Encyclopedia of Jazz Musicians
Evan Parker started to play (alto) saxophone around the age of 14. At 16, he began to play the soprano saxophone and there followed a period where he concentrated on soprano only, influenced by John Coltrane. Following his undergraduate studies at Birmingham University, he moved to London and, in late 1966/early 1967 began playing in the Spontaneous Music Ensemble (SME) which, at that time, included Parker, John Stevens, Kenny Wheeler, Paul Rutherford, Trevor Watts and Derek Bailey.
Early in 1968, Parker left the SME, though he did play with them on occasions. He also worked in duo with John Stevens, the latest recording dating from 1993, just over a year before Stevens' death. From this time (after 1968) he started to work regularly with Derek Bailey, as a duo, documented on several recordings, and in the Music Improvisation Company with, in addition to Bailey, Hugh Davies, Jamie Muir and, for the last year of its life, Christine Jeffrey. The MIC lasted from 1968 to 1971. During this period Parker also worked in various of Tony Oxley's groups and it was in 1970 when he formed Incus Records with Bailey and Oxley, the hugely influential label that was one of the few ways of getting the music outside of the capital.
While happy to operate in all manner of ad hoc situations, Evan has formed a number of long-term associations that have continued to allow him to grow musically. The first one of these began in 1969 when the Evan Parker/Paul Lytton duo was formed. From about 1980 onwards, the duo became a trio with the addition of Barry Guy. Intermittently recorded in the early days of its existence, the 'Evan Parker Trio', or the 'Parker/Guy/Lytton' trio has achieved particular visibility and popularity among followers of improvised music since around 1994 (with the release of Imaginary Values). The trio has included guests, either on an ad hoc basis or for specific projects and tours, and these have included Kenny Wheeler, Paul Rutherford, Mark Charig and George Lewis.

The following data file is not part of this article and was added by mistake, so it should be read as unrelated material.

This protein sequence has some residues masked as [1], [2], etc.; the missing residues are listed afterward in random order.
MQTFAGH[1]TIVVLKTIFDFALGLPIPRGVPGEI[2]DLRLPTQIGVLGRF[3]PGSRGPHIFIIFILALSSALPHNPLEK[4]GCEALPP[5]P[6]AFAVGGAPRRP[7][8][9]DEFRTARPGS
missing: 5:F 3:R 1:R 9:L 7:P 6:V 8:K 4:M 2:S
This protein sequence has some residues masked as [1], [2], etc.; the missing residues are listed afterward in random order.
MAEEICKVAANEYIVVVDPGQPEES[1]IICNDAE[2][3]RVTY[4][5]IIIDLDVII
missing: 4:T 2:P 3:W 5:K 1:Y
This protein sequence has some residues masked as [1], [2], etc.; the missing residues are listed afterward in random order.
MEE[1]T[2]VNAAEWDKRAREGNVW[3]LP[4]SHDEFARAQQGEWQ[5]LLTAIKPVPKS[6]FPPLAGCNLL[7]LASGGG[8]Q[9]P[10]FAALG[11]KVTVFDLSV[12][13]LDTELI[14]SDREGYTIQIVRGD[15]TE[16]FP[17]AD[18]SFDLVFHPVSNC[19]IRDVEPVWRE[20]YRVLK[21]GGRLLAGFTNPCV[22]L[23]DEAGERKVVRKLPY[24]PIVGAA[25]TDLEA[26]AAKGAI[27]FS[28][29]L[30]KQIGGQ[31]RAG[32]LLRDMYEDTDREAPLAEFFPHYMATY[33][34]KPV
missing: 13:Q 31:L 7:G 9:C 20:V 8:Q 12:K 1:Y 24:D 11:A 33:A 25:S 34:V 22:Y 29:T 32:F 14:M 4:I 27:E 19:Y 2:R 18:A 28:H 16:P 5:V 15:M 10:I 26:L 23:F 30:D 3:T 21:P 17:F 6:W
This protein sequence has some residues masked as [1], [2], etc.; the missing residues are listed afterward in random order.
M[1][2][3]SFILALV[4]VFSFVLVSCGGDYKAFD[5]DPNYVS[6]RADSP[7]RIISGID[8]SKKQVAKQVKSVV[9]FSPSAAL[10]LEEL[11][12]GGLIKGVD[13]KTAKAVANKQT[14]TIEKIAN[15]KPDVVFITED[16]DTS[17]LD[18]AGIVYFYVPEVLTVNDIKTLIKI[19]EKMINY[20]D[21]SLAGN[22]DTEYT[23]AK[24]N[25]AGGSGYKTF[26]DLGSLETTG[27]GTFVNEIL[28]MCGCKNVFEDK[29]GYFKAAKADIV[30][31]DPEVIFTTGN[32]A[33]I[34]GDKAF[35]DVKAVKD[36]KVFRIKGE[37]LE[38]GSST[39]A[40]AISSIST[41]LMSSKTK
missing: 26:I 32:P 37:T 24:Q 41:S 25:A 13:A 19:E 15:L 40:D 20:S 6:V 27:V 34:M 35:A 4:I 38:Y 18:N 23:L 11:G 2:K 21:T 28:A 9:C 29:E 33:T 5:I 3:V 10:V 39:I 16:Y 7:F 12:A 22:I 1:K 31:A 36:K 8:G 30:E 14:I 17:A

The mid-1990s have also seen the emergence of the Evan Parker Electro-Acoustic Ensemble formed by enlarging the trio with the sound processing capabilities of Philipp Wachsmann, Walter Prati and Mario Vecchi (see, for example, Toward the Margins). The other long working association also stems from around the same time. In 1968 Parker was a member of the Peter Brotzmann Octet that recorded Machine Gun and, apart from other work with Brotzmann he also spent some time in a quartet with Irene Schweizer, Peter Kowald and Pierre Favre. Then, around 1971/1972, the Alexander von Schlippenbach trio was formed with Evan Parker on reeds and Paul Lovens on percussion, Parker replacing Michel Pilz. Around the core of this trio, quartets have sprung from time to time, including, on bass, Alan Silva, Nobuyoshi Ino and Reggie Workman. 'I won't be leaving this group unless Alex decides to sack me. Since, as Alex says, "free jazz keeps you young." Partly as a result of these two long-standing associations, Evan Parker has been a consistent member of the saxophone section of three of the major large scale groups in improvised music, groups that play a mix of compositions, arranged sections and free areas: Globe Unity Orchestra; London Jazz Composers Orchestra; and the Berlin Contemporary Jazz Orchestra. He has also continued for over 25 years his association with the 'Blue Note' musicians, who left South Africa to escape apartheid and settle in London in the late 1960s.
In spite of this major group activity, it is as the creator of a new solo saxophone language, extending the techniques and experiments started by John Coltrane and Albert Ayler, but taking them away from the rhythmically jazz-related areas and into the realm of abstraction, that Evan Parker is perhaps most recognized. In particular, his use of circular breathing techniques to create extended, complex, overlapping, repetitive and beautiful soundscapes is generally seen as the apex of saxophone virtuosity.